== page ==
The Impact of COVID-19 on Women
There have been countless reports surrounding the impact of COVID-19 on women, especially working moms. The New York Times recently published a piece on the inequities of housework during the pandemic, and how, not surprisingly, domestic roles have stayed the same. The United Nations published something similar, noting the sad contradiction between 2020 marking the twenty-fifth anniversary of the Beijing Platform for Action and the coronavirus’ negative effects on any social progress made.
I’m not a mother or wife. I don’t know what it is like to balance homeschooling with job responsibilities. I’m not sure what balancing domestic responsibilities look like between partners, and I’m certainly unaware of what it is like to have toddlers crash your Zoom meetings. I work on what I’m passionate about, and I don’t worry about making dinner for everyone and getting the kids ready for bed. I’m in a different place of life - the part where people tell me to enjoy those college nights and celebrate sleeping in on Mondays.
Despite the I’m nots, there is one important thing I am. I’m a woman. I understand the harsh realities of this world. From republican lawmakers trying to destroy my reproductive rights to the various workplace inequities, I know that being a woman is a fight - an endless fight - towards justice and equality. COVID-19 has shined a light on some social inequities, but from one woman to all the women out there struggling to get by or for the working moms that just keep pushing, I see you and I thank you.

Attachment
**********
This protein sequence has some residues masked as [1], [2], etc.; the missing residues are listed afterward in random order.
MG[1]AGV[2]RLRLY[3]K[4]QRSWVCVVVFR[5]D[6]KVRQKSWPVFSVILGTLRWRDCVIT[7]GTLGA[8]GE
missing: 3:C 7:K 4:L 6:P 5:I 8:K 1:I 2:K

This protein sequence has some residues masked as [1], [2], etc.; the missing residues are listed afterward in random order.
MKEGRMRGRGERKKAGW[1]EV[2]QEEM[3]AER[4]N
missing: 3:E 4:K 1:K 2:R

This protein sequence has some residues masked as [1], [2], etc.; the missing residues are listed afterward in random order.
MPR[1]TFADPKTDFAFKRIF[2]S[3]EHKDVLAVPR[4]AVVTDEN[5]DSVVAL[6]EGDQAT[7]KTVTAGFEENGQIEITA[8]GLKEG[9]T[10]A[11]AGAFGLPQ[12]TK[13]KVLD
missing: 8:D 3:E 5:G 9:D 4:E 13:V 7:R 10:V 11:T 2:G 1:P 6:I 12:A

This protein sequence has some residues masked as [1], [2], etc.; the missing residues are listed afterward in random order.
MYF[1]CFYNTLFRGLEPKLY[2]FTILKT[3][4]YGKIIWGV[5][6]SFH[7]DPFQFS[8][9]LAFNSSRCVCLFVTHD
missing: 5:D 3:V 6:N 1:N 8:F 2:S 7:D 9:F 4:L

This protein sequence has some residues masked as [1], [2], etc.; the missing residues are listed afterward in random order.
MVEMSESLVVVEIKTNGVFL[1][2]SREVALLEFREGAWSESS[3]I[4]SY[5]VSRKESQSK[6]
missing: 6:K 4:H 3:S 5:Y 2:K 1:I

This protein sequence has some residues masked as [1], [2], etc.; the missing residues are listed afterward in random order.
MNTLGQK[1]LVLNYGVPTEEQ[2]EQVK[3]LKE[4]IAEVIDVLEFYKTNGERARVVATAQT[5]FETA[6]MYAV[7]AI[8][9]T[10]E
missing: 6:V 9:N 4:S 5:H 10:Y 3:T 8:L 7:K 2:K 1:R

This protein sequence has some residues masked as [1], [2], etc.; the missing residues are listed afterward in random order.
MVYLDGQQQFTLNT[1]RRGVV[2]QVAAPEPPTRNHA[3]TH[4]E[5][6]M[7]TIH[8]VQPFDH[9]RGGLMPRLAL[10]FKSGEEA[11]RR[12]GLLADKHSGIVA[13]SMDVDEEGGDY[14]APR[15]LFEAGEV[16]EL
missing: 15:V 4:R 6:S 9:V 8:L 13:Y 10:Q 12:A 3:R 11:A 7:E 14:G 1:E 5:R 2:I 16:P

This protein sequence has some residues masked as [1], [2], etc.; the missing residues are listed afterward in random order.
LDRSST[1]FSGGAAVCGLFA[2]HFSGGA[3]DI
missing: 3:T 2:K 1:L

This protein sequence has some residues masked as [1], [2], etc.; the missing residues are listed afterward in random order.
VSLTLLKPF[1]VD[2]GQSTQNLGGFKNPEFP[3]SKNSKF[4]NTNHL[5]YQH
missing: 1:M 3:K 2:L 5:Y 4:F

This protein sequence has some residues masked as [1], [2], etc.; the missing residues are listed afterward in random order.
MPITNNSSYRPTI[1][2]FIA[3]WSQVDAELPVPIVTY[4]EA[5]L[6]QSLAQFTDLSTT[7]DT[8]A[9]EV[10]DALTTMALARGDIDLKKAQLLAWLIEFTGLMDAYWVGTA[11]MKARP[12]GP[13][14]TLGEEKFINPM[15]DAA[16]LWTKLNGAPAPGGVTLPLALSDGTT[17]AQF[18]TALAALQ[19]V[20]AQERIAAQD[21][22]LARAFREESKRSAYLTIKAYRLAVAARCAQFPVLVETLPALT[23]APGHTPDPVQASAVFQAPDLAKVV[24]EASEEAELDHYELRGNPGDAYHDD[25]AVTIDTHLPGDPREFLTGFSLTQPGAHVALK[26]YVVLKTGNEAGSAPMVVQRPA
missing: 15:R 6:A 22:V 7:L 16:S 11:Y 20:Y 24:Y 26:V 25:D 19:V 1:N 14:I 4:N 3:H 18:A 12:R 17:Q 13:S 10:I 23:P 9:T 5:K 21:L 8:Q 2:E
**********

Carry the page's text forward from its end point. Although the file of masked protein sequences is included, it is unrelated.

I’m a young woman - some still might consider me a kid - and I see my mother at her desk and wonder if her life, like all the mothers out there, is what mine will be like: walking a fine line between being a mother and caretaker while trying to be individualistic and succeed in her dreams and career. I’m not saying women can have everything, but I am saying that being able to balance everything is hard (even more so during COVID). Your kids recognize this. Your daughters, young women like myself, see you. We are tired for you. We are sick of seeing gender roles stay constant and the hypocrisy of the households. I’m tired of people laughing at me when I say this is a “shecession.”
I don’t have a beautiful way to end this rant or words of wisdom to make you laugh before sending another email. I do, however, know that all the young women in this world look up to you, and we will fight like hell to get legislation passed so being a woman is not an endless fight but a journey - a beautiful journey - of equity and justice. So put on that pussyhat and get moving. We have a lot of work to do.